Mattie Miracle 9th Annual Walk & Family Festival -- Raised over $97,000

Mattie Miracle Cancer Foundation Promotional Video

Thank you for keeping Mattie's memory alive!

Dear Mattie Blog Readers,

It means a great deal to us that you take the time to write to us and to share your thoughts, feelings, and reflections on Mattie's battle and death. Your messages are very meaningful to us and help support us through very challenging times. To you we are forever grateful. As my readers know, I promised to write the blog for a year after Mattie's death, which would mean that I could technically stop writing on September 9, 2010. However, at the moment, I feel like our journey with grief still needs to be processed and fortunately I have a willing support network still committed to reading. Therefore, the blog continues on. If I should find the need to stop writing, I assure you I will give you advanced notice. In the mean time, thank you for reading, thank you for having the courage to share this journey with us, and most importantly thank you for keeping Mattie's memory alive.

As Mattie would say, Ooga Booga (meaning, I LOVE YOU)! Vicki and Peter

The Mattie Miracle Cancer Foundation celebrates its 7th anniversary!

The Mattie Miracle Cancer Foundation was created in the honor of Mattie.

We are a 501(c)(3) Public Charity. We are dedicated to increasing childhood cancer awareness, education, advocacy, research and psychosocial support services to children, their families and medical personnel. Children and their families will be supported throughout the cancer treatment journey, to ensure access to quality psychosocial and mental health care, and to enable children to cope with cancer so they can lead happy and productive lives. Please visit the website at: and take some time to explore the site.

We have only gotten this far because of people like yourself, who have supported us through thick and thin. So thank you for your continued support and caring, and remember:

.... Let's Make the Miracle Happen and Stomp Out Childhood Cancer!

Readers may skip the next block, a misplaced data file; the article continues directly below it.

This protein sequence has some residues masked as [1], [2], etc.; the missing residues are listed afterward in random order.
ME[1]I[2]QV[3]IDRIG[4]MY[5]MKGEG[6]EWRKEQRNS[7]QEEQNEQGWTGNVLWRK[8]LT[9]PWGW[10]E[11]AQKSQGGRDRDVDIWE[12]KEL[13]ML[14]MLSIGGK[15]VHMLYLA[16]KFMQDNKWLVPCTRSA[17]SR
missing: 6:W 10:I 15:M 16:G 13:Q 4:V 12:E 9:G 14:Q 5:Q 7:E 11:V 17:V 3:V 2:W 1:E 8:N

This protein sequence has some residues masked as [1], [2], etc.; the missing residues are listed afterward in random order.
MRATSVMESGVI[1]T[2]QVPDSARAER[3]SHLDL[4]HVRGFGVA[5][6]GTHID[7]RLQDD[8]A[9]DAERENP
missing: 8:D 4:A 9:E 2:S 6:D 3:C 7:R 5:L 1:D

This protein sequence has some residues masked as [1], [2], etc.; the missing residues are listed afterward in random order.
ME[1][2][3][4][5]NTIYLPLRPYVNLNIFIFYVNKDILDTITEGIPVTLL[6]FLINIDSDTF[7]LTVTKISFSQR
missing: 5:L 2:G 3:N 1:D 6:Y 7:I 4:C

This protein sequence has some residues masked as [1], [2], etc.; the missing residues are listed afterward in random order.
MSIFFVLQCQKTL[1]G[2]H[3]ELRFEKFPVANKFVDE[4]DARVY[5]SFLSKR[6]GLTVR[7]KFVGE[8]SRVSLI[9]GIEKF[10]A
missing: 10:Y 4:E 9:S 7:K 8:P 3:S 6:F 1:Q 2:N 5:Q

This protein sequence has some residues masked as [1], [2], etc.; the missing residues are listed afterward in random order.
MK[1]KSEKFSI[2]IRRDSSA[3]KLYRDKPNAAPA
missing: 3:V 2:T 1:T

A Remembrance Video of Mattie

Random Shots of Mattie, Family and Friends

March 1, 2016

Tuesday, March 1, 2016

Tuesday, March 1, 2016 -- Mattie died 337 weeks ago today.

Tonight's picture was taken in March of 2007. We were in Key West, FL for spring break and along our journey we stopped for lunch. Outside the restaurant was this station wagon with the license plate, "shrimpy." Naturally since it had a large shrimp attached to its roof. Peter's parents snapped this photo of us, and check out Mattie with a paper towel tube on top of his head. The car had a shrimp, and Mattie had a tube!

Quote of the day: Oh, my friend, it’s not what they take away from you that counts – it’s what you do with what you have left. ~ Hubert Humphrey

This morning I was out doing chores and landed up in the Hallmark store. Which is one of my favorite places to go. In any case, my perpetual complaint about Hallmark was that they never had cards to address the loss of a child. 

We can all identify with some sort of occasion covered at Hallmark. Such as birthdays, anniversaries, marriages, birth of a baby, graduation, and sympathy. However, this is the first time that I saw cards about the loss of a daughter or son. I was so stunned that I actually photographed what I saw. 

I have to say that this is a very needed and welcomed product line because it gives people in our lives the opportunity to acknowledge such a loss. Hallmark has made child loss in a way okay to talk about, rather than not address it at all. Which of course only compounds the isolation and frustration bereaved parents feel. 

I went for my follow up appointment with my neurologist today. I have been working with this doctor since Mattie died. In any case, I was telling him about my experience undergoing the EMG/Nerve Conduction Test in his office. I told him it was manageable because of the people administering the test. Both the technician and other neurologist were very person centered. They really connected with you, relieved any sort of stress you had about the test and prepared you along the way. I was telling my neurologist that I enjoyed talking to his colleague and getting to know him. I mentioned that his colleague and I have similar concerns about our health. With that my neurologist stated that his colleague should not talk about his personal concerns in an appointment. Mind you what the doctor talked to me about was actually very beneficial for me to hear and helped to normalize my fears and anxiety. So in essence not only did I appreciate connecting with him, but I felt that the interaction was therapeutic. 

But my doctor doesn't share this notion of connecting on a human level. Which is interesting and sad at the same time. After all, if you don't connect with the person in front of you, how likely are they to give you the FULL picture of what is bothering them?! I did not get into my perspective with my neurologist because I did not want to compare him with his colleague nor reveal anymore than I had (which were generalities) about his colleague. Nonetheless I find it ironic, odd, and hysterical that here are two doctors working in the same office with each other and the two of them know nothing about each other. I think that speaks volumes! 

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